Licensing, as we all know, is a complex thing to deal with from an ITAM/Software Asset Optimization perspective. If you put yourselves in the shoes of the publisher, it’s also very complex because the publisher has various teams that all have different ideas and those ideas need to be put into terms that are defensible in court, so the legal teams need to be involved as well. These licensing details have direct implications on the bottom line for both the consumer of the software who’s paying for the license and the producer of the software who needs to keep their development teams operating efficiently. Add to this complexity, the various ways customers want to license software and you find that licenses will almost always be trailing changes in technology.
Let’s do a quick review of a few of the methods you can run an application on a typical end-user computer.
- Installed on an operating system that is executing on a physical device
- Installed in a virtual machine that can be executed on many different computing devices
- Installed as a streaming application (as seen in Microsoft App-V and Citrix XenApp environments)
- Installed in a virtual environment that can be accessed through a virtual desktop interface (VDI)
- Accessed through a remote desktop interface to a separate system
Many of the technologies above have provided a wider variety of options for the software consumer and user, however, they’ve also made licensing that much more difficult.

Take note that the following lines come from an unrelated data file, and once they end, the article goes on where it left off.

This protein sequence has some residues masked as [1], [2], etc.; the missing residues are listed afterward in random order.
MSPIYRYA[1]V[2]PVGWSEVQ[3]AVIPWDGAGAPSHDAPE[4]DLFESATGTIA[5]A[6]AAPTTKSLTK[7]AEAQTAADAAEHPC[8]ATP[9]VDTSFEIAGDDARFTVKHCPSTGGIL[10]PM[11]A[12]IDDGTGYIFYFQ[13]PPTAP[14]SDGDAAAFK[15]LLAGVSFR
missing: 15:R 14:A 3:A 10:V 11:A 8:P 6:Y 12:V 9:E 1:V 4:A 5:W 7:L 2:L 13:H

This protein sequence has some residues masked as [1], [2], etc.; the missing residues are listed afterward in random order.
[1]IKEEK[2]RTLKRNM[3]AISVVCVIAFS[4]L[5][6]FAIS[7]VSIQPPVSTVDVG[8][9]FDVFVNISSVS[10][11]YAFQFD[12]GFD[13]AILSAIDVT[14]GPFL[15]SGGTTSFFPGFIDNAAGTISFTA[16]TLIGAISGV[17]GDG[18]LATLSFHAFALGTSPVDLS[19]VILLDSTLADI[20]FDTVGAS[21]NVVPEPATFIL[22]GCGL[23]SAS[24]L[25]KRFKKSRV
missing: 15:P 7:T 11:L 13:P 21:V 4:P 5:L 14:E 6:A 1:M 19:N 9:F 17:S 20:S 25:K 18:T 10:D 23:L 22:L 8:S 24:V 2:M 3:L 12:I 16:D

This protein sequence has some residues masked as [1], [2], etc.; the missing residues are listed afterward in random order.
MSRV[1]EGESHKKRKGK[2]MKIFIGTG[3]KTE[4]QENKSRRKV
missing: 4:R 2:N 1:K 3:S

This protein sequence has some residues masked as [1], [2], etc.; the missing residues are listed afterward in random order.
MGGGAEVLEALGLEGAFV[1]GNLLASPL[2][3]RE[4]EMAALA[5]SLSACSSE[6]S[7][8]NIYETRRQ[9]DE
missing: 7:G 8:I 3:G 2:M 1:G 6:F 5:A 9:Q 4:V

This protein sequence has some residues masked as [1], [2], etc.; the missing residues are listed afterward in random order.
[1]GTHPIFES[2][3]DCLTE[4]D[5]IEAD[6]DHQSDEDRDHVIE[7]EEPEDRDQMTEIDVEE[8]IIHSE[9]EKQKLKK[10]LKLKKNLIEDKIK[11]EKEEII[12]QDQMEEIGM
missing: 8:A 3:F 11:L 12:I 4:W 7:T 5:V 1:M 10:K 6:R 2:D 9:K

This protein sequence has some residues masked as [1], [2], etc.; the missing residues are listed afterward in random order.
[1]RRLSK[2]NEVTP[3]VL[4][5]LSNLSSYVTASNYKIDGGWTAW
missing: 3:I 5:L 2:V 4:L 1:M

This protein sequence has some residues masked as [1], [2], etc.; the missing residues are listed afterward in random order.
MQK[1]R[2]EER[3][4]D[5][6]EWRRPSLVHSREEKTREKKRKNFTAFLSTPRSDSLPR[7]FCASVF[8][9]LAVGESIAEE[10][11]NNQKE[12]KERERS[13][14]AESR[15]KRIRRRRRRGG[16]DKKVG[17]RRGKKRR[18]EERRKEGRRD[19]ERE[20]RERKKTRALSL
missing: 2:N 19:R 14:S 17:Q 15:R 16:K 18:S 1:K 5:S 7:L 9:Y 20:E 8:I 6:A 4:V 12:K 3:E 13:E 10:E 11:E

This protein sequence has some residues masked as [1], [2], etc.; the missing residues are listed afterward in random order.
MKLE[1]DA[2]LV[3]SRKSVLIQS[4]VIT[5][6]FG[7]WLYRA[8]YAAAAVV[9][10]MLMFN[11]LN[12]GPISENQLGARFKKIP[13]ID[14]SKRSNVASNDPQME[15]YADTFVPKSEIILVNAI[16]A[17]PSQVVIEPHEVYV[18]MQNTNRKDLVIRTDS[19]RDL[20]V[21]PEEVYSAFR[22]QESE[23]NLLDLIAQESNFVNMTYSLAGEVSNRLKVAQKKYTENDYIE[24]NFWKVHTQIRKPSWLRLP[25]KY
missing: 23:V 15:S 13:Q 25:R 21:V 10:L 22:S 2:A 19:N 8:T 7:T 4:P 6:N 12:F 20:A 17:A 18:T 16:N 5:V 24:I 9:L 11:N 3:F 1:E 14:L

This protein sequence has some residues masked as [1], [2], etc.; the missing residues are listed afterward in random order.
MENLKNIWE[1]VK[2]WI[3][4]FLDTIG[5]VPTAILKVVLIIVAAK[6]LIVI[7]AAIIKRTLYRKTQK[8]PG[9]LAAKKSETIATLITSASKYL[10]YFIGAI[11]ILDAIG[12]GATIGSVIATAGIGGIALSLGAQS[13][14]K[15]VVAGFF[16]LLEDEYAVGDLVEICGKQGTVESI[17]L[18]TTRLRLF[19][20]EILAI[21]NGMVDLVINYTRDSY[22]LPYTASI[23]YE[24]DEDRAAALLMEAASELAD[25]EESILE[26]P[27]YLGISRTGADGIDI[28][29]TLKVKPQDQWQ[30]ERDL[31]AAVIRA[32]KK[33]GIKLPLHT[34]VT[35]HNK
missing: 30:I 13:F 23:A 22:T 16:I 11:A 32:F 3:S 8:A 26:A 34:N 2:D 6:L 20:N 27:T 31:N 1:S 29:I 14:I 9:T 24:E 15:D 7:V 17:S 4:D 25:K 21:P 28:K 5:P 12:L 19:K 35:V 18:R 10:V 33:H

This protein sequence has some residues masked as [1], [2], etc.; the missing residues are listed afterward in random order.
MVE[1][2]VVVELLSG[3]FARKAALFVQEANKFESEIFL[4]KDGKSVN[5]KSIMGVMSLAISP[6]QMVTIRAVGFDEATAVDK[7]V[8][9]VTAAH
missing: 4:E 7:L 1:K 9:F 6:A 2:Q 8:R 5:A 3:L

Slowly, publishers are starting to address these issues through updated licensing policies that are more focused on users than devices. Examples include user based licensing from Microsoft that include Office 365, Windows SA Per User and Windows VDA Per User as well as many user based client access licenses (CALs).
The problem is that gaps in the licensing needs still exist – especially for older software which are unlikely to see any new licensing approaches applied.
The key to the answer for your question is to understand the licensing metrics that are used for the software titles you are using. So, if you are managing the licenses for Office 2010 in an App-V environment it doesn’t matter if you are managing the number of users in your licensing group – you are still required to license the software for every device where the software is installed. Many Microsoft entitlements allow you to move software from one device to another, but it does require that you remove the software from the first device and you may only move the software once every 90 days – so you may need to have a required license hold period for a license that has been removed from a device before it’s installed on a new device.
The issue – if your software is licensed per device, and it is installed on 5 device for each of the 20 users, and assuming no overlap, you would need to have 100 licenses – one for each device. Concurrency of use in this situation does not matter.
There is a ray of hope – Microsoft has the BYOD/Consumerization of IT as being an issue that companies have to deal with and created a per-user model for Office 365 – which is also more of a subscription licensing model. When deploying Office 365 (even with App-V) each user is allowed to install the software on up to 5 devices. You still need to be able to track the number of installations and relate it to the user for that device to know if you are in compliance, so it does not necessarily ease your licensing process, but it does provide for a more flexible BYOD environment.